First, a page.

Hidden Tax Traps in Divorce Your Attorney Won’t Tell You About
Look. Your attorney is doing the best job he or she can. Family law is what they do day in and day out. He or she is just not a tax expert and may not know about all the tax traps in divorce.
If I listed all the things that you (and your attorney) are thinking about, taxes rank low – if at all. Property division, paying alimony or child support, who gets the children, and how will I pay my bills rank well above taxes. That’s a mistake.
Look, it is not you or your attorney’s fault. Taxes are complicated for everyone. Divorce just makes taxes more complicated. Here are just THREE of the biggest tax traps in divorce.
Filing Married Filing Joint Just Because You Feel You Have To
You may want to get a larger refund or perhaps you are going along to get along. Still there is a danger in filing a joint tax return. Any tax debt becomes a joint liability for you both. The IRS can come after you for the full amount of any tax debt, even if you didn’t earn the income that caused the tax debt. And even if you do not have more assets or earn more income than the other spouse. Worse, if your return gets audited because of something your former spouse did – you are still on the hook for the additional taxes.
Additionally, the IRS can seize your assets (in addition to your former spouse’s) to pay a tax debt. If the tax debt is yours, you probably like the fact someone else is on the hook for payment of the taxes. For everyone else, your otherwise protected assets now can be used to pay your former spouse’s tax debt. Are you sure you want to be on the hook for someone else’s taxes?
Perhaps you both have prior years’ tax returns with balances due. So what’s one more year?! Don’t assume that because you are only filing ONE LAST return together that problems can’t arise.
Talk with your own independent tax advisor before filing a joint return, it could save you thousands of dollars and potentially hours of stress and anxiety.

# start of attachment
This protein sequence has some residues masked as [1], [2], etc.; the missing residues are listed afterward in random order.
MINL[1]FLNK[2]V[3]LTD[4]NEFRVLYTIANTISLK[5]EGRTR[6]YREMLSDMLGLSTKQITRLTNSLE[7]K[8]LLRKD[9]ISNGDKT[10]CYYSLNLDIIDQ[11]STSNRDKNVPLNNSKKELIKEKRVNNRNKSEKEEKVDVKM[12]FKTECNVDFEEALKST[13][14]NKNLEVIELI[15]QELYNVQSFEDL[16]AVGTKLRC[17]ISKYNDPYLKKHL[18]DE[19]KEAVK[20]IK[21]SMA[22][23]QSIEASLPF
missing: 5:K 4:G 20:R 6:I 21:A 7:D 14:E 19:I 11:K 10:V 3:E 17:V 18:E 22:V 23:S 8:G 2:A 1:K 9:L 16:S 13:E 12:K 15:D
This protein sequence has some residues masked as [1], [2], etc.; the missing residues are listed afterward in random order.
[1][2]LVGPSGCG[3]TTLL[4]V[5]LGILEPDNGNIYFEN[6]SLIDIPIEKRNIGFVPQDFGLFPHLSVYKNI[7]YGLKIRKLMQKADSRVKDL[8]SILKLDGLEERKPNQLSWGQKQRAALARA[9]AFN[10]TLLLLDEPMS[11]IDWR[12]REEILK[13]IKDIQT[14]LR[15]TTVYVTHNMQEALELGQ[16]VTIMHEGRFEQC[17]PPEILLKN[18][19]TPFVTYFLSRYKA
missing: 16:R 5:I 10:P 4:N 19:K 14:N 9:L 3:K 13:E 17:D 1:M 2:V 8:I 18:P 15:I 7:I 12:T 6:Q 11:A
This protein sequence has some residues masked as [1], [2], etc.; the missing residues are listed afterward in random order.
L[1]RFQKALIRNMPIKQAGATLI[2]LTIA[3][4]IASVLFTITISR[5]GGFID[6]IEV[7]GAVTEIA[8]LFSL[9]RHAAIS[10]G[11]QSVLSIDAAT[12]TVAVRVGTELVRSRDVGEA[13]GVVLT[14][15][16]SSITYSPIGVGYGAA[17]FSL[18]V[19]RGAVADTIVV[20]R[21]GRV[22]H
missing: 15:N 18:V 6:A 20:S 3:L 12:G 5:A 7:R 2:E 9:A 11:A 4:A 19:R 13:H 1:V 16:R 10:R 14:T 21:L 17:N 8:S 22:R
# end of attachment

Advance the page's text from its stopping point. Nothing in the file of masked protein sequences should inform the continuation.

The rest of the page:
Not Properly Dividing Retirement Plans or IRAs
I could put on a full-day seminar on dividing retirement plans/IRAs in divorce. It is complicated, more so than it should be. You could find yourself in real hot water here. For example:
- Failing to fill out your paperwork to transfer the account over to your former spouse, you are on the hook for any taxes due and not your former spouse.
- Getting the IRA in the divorce rather than a cash settlement mean you will pay the taxes on any later distributions.
- Taking out retirement funds before you turn 59 1/2 could mean penalties on top of any taxes due.
- Using funds from a retirement plan or IRA to pay any marital debt or obligations means you will be on the hook for taxes.
Divide retirement plans and IRAs at your own peril. Trust me, the cost of a meeting with a tax professional is much cheaper than the tax on retirement plan distributions.
Dividing Tax Debts in Divorce Without Considering Federal Law
Leave the best for last. Federal law is supreme. A state divorce judgment does not trump the Internal Revenue Code. If you and your spouse agree to divide the tax debts in a certain fashion, that is not binding on the IRS. A joint return is binding on both taxpayers unless you qualify for innocent spouse relief (discussed in a future post). If your spouse is responsible for the tax debt but you both filed a joint return then the IRS can still pursue you to pay the taxes.
Many a taxpayer has found out after divorce that their agreement to split the tax debts is not worth much against the IRS. You still can sue your former spouse in state court if you pay for their tax debts per the divorce agreement. I don’t need to tell you that likely if the IRS can’t collect any money from the other spouse, you are probably not going to do any better. Adding insult to injury, you are going to have to hire a lawyer to enforce the agreement. Enforcing your agreement can be expensive.
Don’t despair, however, you have options to resolve your joint tax debts. You can read my post here about how to resolve your tax debts. Joint tax debts are dealt with no differently than any debt you incur individually.
The purpose of this post is not to bad mouth family attorneys. I am an attorney and so I respect the hard work they do everyday. Unfortunately, family attorneys focus on “larger issues” but fail to see that taxes can cause you trouble down the road. Nothing can be worse than a bad start to your new life post-divorce. Just a little bit of planning can avoid a lot of headaches.
If you are interested, one of my areas of focus is helping people going through divorce avoid nasty IRS problems. I post blogs weekly on the topic, so come back often. Additionally, I email out a monthly newsletter, A Less Taxing Divorce, which discusses tax problems and divorce. You can find November’s issue here. You can email me at firstname.lastname@example.org if you want to be added to my mailing list.
I am Maine’s IRS Problem Solver. My firm helps Maine taxpayers in trouble. If you or someone you know in Southern Maine wants more information on how to resolve your unpaid taxes, please feel free to contact me directly at 207-502-7181 or by filing out my contact form. A Maine tax attorney can help you consider your options.